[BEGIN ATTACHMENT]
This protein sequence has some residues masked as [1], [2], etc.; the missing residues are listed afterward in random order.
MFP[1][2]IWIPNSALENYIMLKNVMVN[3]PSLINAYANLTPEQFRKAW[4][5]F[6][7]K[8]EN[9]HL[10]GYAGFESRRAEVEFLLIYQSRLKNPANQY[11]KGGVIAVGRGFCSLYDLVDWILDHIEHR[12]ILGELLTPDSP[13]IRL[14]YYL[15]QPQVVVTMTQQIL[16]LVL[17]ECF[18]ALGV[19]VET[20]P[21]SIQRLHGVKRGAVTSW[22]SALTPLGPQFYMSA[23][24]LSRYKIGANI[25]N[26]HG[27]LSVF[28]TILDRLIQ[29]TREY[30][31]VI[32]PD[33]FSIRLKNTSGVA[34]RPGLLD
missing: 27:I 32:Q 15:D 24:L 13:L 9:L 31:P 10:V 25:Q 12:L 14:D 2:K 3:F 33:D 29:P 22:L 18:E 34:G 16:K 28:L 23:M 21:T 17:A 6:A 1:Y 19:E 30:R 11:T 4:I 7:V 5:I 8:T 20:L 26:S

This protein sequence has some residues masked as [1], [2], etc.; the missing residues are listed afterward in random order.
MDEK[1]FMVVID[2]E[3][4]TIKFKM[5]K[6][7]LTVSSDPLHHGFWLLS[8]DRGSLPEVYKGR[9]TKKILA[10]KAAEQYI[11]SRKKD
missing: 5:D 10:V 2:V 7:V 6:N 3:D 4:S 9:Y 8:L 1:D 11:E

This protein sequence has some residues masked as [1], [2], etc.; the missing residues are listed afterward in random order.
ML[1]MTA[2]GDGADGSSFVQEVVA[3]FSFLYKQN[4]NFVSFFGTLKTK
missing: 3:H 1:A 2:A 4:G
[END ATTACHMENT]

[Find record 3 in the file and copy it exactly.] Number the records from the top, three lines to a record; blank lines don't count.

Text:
This protein sequence has some residues masked as [1], [2], etc.; the missing residues are listed afterward in random order.
ML[1]MTA[2]GDGADGSSFVQEVVA[3]FSFLYKQN[4]NFVSFFGTLKTK
missing: 3:H 1:A 2:A 4:G